This is wonderful news! Congratulations on adding Equine Therapy to the St. Joseph’s experience!
Thank you, Diane!
Great idea, a hugh part of their culture
I’m very surprised that horses have not been used as therapy for the students a long time ago, I have used my 2 dogs as therapy for the past 10 years since coming back from Viet Nam, they have been great helping with my PTSD, and then the loss of my wife 3 years ago. I talk to them and sometimes cry with them , without them I would have gone crazy, as I have no close relations here in Arizona, I have a daughter in Washington and the other in North Carolina and being 84 I just don’t have many others. My love to all your children, and as I can, I try to support your work.
We’re glad you have found the companionship of animals therapeutic. It’s our hope that our students will find the same. Thanks for sharing!
Horse therapy is wonderful ! I’ve seen how it works and it is amazing ! Very glad that you have incorporated this to help these children!
Thank you, Sandy! We’re very excited about this program.
I also think that this news is wonderful! Equine therapy works. It is such a heartfelt therapy as one bonds with animals…especially horses. The horse I ride here in upstate New York is an Appaloosa quarter horse with whom I have bonded. He is my favorite companion when I need a break from life’s problems.
That’s so great to hear! We hope our horses become such companions, too.
Horses are very in tune to their surroundings as well as the people who are around them . This is an excellent therapy for people that need an intuitive understanding without judgements. I hope the children will thrive from this unique experience. I would love updates and a voucher sent to me for helping to support this program. Michele Del Gaizo, Taunton,MA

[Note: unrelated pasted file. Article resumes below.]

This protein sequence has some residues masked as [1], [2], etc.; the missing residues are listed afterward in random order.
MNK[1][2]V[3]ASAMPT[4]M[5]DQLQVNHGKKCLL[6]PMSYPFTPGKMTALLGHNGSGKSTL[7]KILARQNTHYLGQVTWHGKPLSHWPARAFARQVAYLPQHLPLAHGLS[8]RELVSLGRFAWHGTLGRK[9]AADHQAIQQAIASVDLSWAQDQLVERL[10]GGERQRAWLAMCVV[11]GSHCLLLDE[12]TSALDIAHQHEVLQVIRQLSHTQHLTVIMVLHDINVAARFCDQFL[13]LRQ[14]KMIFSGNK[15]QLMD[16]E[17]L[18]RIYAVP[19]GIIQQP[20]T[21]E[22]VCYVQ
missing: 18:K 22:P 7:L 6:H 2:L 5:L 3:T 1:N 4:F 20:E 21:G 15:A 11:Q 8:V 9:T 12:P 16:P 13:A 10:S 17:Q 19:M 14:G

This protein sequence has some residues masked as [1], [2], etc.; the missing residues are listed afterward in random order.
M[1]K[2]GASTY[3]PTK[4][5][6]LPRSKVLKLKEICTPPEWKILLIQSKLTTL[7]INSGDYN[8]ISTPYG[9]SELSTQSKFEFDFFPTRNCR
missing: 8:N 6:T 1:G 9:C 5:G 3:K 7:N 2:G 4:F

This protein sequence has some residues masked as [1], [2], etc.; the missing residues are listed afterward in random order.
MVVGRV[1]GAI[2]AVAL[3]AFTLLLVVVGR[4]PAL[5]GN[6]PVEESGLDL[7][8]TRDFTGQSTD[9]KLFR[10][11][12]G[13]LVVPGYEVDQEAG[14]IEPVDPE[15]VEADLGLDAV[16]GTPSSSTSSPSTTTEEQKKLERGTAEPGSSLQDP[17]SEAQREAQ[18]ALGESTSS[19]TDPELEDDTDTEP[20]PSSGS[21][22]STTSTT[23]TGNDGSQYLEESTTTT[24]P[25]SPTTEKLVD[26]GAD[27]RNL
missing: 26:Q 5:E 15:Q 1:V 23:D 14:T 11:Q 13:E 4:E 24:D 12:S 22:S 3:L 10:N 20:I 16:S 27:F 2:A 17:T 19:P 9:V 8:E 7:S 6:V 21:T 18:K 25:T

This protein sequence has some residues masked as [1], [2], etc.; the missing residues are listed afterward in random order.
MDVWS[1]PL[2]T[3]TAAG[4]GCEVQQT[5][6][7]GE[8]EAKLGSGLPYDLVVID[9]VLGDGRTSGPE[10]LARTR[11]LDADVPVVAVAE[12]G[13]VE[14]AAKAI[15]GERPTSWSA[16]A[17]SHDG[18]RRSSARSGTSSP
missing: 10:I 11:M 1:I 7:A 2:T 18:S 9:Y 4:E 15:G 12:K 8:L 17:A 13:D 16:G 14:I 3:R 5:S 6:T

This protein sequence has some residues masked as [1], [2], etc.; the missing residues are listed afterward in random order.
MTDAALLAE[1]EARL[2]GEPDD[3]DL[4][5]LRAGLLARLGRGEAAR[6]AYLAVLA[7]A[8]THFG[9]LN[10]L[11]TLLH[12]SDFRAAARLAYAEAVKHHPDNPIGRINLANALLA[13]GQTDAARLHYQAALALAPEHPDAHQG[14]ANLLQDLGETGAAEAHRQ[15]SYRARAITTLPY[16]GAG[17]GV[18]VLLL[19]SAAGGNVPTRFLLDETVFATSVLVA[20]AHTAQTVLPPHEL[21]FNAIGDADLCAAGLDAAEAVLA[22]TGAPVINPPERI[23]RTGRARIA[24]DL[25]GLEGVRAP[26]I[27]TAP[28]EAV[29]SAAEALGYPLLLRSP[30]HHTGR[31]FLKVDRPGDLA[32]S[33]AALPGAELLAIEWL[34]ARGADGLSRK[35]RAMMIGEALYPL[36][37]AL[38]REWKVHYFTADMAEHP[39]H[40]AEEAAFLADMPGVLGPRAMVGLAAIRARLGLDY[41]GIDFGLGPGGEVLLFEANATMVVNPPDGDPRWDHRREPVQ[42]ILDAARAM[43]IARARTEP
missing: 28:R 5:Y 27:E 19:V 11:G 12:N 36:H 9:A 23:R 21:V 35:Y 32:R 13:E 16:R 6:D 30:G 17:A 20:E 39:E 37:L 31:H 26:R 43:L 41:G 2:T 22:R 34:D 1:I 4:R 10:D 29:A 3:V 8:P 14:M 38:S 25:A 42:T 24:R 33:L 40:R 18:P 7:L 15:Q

Wonderfully said, Michele. Thank you!
I am so happy that you have started this Equine Therapy. I think its a great way for the children to start loving horses.
Sometime soon I would love to visit a horse farm and visit with the horses they have.
I have always loved horses since I was a little girl.
Please keep me updated on the reports of this Therapy with the children.
Thank you, Therese! When the program begins again in the Spring, we plan to feature more updates about this program right here on our blog and also on our Facebook page. Thank you for your interest and kind words!
So beautiful. What a great comfort and blessing these horses bring. Such a happy way to deal with emotions.
Thank you, Regina! We agree!
We have an equine center in Rehoboth, Ma. Which uses horses for children with special needs.
Congratulations on such a great program. Your school is in my prayers along with the children,
Thank you so much, Charlene! We’re sure your program is doing wonderful things, as well.
I am thrilled to hear the children at St Joseph’s Indian school have this opportunity for equine therapy and I am a firm believer in it ever since I read an awesome book called “Hope Rising” by Kim Meeter who paired horses with youth and so many children benefited from it. This is just wonderful and I pray for success in the program as it takes off. God bless!
Thank you so much, Gretchen!
I cried when I saw Charlotte’s picture; she looks so much like my horse Apollo who passed after 24 years of companionship. I know Charlotte will bring so much joy to the students . Congratulations for recognizing the value of student/animal partnerships. Educating the mind is important, but activities that feed the spirit are even more important. It makes me so happy to know I have helped in some small way.
Bonnie, thank you so much for reaching out and sharing that personal story with us. We are honored to have this program on campus and hope Charlotte makes an impact for our students as Apollo did for you! We appreciate your support.